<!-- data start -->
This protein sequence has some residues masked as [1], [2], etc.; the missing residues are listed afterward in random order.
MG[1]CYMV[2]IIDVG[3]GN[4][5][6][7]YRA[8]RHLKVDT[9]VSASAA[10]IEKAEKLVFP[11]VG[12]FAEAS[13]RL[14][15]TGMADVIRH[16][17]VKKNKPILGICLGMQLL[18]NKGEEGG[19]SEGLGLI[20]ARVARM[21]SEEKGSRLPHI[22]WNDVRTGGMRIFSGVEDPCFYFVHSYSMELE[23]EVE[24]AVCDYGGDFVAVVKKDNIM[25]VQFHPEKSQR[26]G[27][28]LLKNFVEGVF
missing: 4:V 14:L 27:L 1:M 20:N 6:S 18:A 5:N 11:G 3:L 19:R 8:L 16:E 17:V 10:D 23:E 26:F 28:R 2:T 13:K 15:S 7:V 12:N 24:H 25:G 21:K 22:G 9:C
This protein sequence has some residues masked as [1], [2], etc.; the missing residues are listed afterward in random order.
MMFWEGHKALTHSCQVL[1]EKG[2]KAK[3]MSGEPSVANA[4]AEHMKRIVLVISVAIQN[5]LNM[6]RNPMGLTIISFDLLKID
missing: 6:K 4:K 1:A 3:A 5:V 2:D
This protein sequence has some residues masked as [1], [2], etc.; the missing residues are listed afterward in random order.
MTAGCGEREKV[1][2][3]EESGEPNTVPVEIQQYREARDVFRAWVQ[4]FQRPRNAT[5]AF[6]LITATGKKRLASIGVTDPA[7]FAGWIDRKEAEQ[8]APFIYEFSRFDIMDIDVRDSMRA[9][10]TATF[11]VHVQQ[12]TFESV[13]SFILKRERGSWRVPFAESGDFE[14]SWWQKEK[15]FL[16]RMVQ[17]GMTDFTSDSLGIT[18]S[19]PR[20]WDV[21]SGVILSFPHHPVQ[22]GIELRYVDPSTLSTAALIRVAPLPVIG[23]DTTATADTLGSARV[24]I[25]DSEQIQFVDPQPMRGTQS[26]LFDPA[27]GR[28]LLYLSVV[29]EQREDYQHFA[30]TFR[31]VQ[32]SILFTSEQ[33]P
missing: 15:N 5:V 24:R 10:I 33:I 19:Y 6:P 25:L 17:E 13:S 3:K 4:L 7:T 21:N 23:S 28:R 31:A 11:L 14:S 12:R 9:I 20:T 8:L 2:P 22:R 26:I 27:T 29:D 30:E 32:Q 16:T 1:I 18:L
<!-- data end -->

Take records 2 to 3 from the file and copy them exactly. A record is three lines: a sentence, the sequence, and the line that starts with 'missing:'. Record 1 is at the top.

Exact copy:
This protein sequence has some residues masked as [1], [2], etc.; the missing residues are listed afterward in random order.
MMFWEGHKALTHSCQVL[1]EKG[2]KAK[3]MSGEPSVANA[4]AEHMKRIVLVISVAIQN[5]LNM[6]RNPMGLTIISFDLLKID
missing: 6:K 4:K 1:A 3:A 5:V 2:D
This protein sequence has some residues masked as [1], [2], etc.; the missing residues are listed afterward in random order.
MTAGCGEREKV[1][2][3]EESGEPNTVPVEIQQYREARDVFRAWVQ[4]FQRPRNAT[5]AF[6]LITATGKKRLASIGVTDPA[7]FAGWIDRKEAEQ[8]APFIYEFSRFDIMDIDVRDSMRA[9][10]TATF[11]VHVQQ[12]TFESV[13]SFILKRERGSWRVPFAESGDFE[14]SWWQKEK[15]FL[16]RMVQ[17]GMTDFTSDSLGIT[18]S[19]PR[20]WDV[21]SGVILSFPHHPVQ[22]GIELRYVDPSTLSTAALIRVAPLPVIG[23]DTTATADTLGSARV[24]I[25]DSEQIQFVDPQPMRGTQS[26]LFDPA[27]GR[28]LLYLSVV[29]EQREDYQHFA[30]TFR[31]VQ[32]SILFTSEQ[33]P
missing: 15:N 5:V 24:R 10:I 33:I 19:Y 6:P 25:L 17:E 13:S 3:K 4:L 7:T 21:N 23:S 28:R 31:A 11:L 14:S 12:R 9:I 20:T 8:L 2:P 22:R 26:I 27:T 29:D 30:E 32:Q 16:T 1:I 18:L